Daisy Valera

The Havana 26th Ave. Zoo.

The largest zoo in Havana, and therefore in Cuba, is located only one a block away from the house of a friend of mine.  Comparing it to the small zoo in my provincial hometown, Sancti Spiritus, this one on 26th Ave.  is enormous.

Since I hadn’t stepped into a zoo for many years, and my last memories were from childhood, I wanted to see how I would feel going to see the animals at 22.

At the entrance, a family of healthy bronze deer invites you to come in.

Without thinking much about it, I was already inside, surprised that the ticket to enter this forest in the center of the city only cost me one peso in domestic currency (about 5 cents USD).

My walk began through “Monkey Island”; that’s what the section of zoo is called where these nice little animals live.

Unfortunately, many of the cages were empty and I discovered sick monkeys in the occupied ones.  I left there as soon as I could, wondering what the zoo’s vet was doing about this.

I was able to see bulls, donkeys, some wolves (which seemed more like dogs), pigs and a rhinoceros.  All of them seemed a little tired and hungry, and I didn’t see any food or scraps anywhere.

This pattern of empty cages was repeated in all sections of the zoo, with signs referring to nonexistent animals.  The place seemed almost abandoned.

I enjoyed seeing the buffalos, which swam peacefully in a large pond, and the majority of the birds.

I regretted seeing an impressive Condor confined in a cage that was less than 13 feet high.  This bird’s natural habitat is the imposing Andes.

I couldn’t see the lions in their splendor.  A boney couple was taking a nap without paying attention to the visitors; it was the same situation with the leopards.

Luckily, I found the amusement park.  I stayed there something like a half hour swinging in a swing until almost sunset.

When leaving the zoo I found out where the bears were, though it turned out to be a sorry sight.  A brown bear and a black one shared contiguous “cages,” which were concrete pits.  There was nothing green, not even a tree branch to accompany them.

Visiting a zoo when one is a little a girl is quite different from when you’re over 20.

When we’re children we’re surprised and delighted by the animals, while reflections come after growing up.  As for me, I would prefer that zoos didn’t exist; there’s no need to keep animals locked up in places that don’t have the slightest resemblance to their natural habitat.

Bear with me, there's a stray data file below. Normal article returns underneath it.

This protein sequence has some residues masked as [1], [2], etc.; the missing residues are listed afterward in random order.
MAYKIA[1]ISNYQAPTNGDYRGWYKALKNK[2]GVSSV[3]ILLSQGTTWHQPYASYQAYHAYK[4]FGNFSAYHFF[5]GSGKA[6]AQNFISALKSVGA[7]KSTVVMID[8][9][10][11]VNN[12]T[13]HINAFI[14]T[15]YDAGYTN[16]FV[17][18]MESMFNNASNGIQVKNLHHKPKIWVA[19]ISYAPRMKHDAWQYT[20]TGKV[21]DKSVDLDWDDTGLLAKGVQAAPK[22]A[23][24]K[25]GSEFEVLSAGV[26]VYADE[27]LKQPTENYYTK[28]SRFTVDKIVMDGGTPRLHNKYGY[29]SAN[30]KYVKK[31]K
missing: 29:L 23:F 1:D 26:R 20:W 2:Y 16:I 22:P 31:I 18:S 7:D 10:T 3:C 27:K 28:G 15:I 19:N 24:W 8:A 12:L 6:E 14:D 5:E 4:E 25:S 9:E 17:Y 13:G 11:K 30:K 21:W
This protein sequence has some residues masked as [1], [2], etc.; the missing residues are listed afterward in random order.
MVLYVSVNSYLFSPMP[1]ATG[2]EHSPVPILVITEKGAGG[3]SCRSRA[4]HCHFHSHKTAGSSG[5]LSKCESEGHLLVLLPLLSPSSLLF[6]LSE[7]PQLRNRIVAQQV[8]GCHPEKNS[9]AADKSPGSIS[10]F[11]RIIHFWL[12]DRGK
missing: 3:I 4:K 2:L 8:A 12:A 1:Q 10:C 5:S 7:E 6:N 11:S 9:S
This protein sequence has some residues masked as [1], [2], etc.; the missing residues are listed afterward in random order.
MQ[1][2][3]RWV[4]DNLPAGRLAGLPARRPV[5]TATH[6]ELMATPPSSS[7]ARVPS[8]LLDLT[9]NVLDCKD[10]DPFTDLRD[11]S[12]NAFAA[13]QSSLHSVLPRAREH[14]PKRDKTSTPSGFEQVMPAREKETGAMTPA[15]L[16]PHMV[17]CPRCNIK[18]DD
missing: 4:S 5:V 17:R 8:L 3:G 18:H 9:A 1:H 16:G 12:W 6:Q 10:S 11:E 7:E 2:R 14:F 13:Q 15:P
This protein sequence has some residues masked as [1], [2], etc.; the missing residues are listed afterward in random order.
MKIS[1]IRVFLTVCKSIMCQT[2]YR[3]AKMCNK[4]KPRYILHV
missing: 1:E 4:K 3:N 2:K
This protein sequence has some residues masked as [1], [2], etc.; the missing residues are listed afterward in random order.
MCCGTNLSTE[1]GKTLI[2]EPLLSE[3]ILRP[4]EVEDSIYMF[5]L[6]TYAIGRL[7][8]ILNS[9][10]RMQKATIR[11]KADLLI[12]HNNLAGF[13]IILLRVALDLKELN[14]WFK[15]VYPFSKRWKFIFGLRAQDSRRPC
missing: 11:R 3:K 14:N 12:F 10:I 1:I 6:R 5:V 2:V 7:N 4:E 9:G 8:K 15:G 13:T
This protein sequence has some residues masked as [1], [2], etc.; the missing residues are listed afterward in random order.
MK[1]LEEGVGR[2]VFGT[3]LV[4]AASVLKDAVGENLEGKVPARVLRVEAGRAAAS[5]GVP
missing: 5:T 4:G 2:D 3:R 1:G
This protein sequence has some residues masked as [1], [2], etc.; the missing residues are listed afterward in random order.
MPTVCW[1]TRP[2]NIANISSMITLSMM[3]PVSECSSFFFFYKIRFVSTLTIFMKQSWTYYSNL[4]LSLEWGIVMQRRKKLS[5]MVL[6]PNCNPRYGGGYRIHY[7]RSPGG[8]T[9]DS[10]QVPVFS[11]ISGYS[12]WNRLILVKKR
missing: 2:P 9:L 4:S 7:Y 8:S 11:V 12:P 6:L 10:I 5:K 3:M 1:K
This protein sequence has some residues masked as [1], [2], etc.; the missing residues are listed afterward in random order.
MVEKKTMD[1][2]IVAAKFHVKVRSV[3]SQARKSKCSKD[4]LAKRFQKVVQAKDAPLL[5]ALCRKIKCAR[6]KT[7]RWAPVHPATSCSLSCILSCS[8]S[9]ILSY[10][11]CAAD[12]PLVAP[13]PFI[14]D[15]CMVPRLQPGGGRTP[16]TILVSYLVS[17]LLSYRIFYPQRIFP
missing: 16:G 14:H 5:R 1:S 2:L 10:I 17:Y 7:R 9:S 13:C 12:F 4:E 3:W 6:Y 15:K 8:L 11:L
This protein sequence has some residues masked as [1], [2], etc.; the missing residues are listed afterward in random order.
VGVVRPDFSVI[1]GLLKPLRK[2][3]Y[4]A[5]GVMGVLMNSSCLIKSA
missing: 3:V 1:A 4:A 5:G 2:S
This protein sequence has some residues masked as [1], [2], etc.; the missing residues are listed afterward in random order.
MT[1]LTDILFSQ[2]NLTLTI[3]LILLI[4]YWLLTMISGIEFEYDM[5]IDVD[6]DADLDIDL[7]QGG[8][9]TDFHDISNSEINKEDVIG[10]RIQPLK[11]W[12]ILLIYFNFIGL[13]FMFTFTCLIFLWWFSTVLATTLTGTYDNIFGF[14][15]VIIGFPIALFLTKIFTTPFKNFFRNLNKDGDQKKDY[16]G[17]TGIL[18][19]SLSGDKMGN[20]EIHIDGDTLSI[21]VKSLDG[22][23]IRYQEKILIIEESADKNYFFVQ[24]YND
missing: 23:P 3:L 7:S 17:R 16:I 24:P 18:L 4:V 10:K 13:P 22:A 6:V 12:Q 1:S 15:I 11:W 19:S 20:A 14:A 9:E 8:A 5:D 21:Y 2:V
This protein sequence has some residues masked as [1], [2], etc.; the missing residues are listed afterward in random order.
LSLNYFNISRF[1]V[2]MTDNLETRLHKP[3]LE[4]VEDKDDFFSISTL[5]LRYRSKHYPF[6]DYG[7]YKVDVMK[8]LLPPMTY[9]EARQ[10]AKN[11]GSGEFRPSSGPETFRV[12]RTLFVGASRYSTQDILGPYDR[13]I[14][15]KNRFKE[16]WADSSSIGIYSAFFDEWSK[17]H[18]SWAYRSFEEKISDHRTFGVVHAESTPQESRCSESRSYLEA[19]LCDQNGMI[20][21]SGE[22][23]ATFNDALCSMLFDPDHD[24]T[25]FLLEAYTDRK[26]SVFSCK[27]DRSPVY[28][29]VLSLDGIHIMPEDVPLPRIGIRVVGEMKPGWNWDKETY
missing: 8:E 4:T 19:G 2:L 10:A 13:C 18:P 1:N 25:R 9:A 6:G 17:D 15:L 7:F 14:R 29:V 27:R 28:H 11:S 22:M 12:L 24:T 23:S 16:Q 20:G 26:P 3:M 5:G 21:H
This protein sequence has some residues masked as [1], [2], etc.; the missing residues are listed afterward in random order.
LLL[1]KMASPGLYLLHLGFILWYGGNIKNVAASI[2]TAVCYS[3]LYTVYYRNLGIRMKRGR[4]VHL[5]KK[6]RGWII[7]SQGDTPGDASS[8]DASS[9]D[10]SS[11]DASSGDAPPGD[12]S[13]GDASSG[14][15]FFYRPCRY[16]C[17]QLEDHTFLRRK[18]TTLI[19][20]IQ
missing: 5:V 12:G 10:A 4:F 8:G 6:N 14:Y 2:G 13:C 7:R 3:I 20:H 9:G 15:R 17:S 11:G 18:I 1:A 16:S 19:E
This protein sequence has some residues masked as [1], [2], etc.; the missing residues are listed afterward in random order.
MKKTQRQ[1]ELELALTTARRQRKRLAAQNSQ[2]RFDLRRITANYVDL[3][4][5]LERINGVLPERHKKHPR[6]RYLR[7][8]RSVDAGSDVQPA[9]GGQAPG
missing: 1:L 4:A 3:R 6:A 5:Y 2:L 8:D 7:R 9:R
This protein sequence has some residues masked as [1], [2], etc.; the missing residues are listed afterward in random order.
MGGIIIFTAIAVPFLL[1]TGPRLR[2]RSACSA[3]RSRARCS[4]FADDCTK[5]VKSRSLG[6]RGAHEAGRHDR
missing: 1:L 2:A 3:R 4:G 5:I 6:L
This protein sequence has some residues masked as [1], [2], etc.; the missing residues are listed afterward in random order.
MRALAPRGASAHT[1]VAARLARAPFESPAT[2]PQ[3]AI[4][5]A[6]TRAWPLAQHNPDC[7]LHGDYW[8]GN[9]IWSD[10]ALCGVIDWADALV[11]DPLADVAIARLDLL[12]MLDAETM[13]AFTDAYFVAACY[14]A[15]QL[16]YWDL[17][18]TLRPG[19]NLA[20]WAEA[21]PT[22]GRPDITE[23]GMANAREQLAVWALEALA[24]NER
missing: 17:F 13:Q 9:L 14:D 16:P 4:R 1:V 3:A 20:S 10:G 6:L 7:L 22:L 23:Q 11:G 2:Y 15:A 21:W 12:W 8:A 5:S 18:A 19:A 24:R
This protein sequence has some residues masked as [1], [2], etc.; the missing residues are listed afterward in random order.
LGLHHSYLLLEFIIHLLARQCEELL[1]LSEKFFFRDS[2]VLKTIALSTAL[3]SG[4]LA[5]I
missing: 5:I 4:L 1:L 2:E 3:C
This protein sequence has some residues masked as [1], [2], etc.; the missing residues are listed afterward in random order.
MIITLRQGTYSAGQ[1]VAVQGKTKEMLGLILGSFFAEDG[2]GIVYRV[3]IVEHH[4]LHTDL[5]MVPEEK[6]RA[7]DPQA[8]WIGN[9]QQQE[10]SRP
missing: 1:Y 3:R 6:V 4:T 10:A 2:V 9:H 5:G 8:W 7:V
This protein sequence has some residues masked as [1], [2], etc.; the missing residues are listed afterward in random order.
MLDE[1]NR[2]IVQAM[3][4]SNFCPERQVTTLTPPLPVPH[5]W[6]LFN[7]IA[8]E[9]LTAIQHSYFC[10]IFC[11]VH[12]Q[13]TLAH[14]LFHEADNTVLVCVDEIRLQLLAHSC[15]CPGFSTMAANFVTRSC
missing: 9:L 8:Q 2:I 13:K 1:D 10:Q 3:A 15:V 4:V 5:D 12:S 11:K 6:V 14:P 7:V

Although it’s true that zoos offer new knowledge to children, we shouldn’t sacrifice the animals for this reason alone.  A program of this type can only be beautiful if it’s able to reproduce the living environments of the species that it exhibits.


Daisy Valera

Daisy Valera:Soil scientist and blogger. I write from Mexico City, where Havana sometimes becomes so small that it disappears. However in others, the Cuban capital is a city so past and present that it steals your breath.

2 thoughts on “A Visit to the Zoo

  • I like Miss Valera’s article, because, unlike some of the writers and commentators, she writes what she sees, feels, rather than pedaling ideas. Not everything in Cuba has to do with “socialism”, “capitalist”. Zoos are zoos and monkeys are just that, monkeys.

  • It’s a shame that there’s no money in Cuba to maintain zoos as they are in the rich countries. But your last two paragraphs point to what our relationship to animals would likely be in the socialist future: that all such animals should be free in their natural habitat. Certainly under communism this must be so, practically by definition. And if you want to see these creatures in the flesh — then you will simply have to travel to where they live. And such excursions will certainly in no way resemble the present capitalist “safari” or “national park” system either: which interferes in all sorts of ways with the natural ecosystems of their areas, not to mention subverts the local cultures with capitalist money relations (much like Cuba presently at that, eh?).

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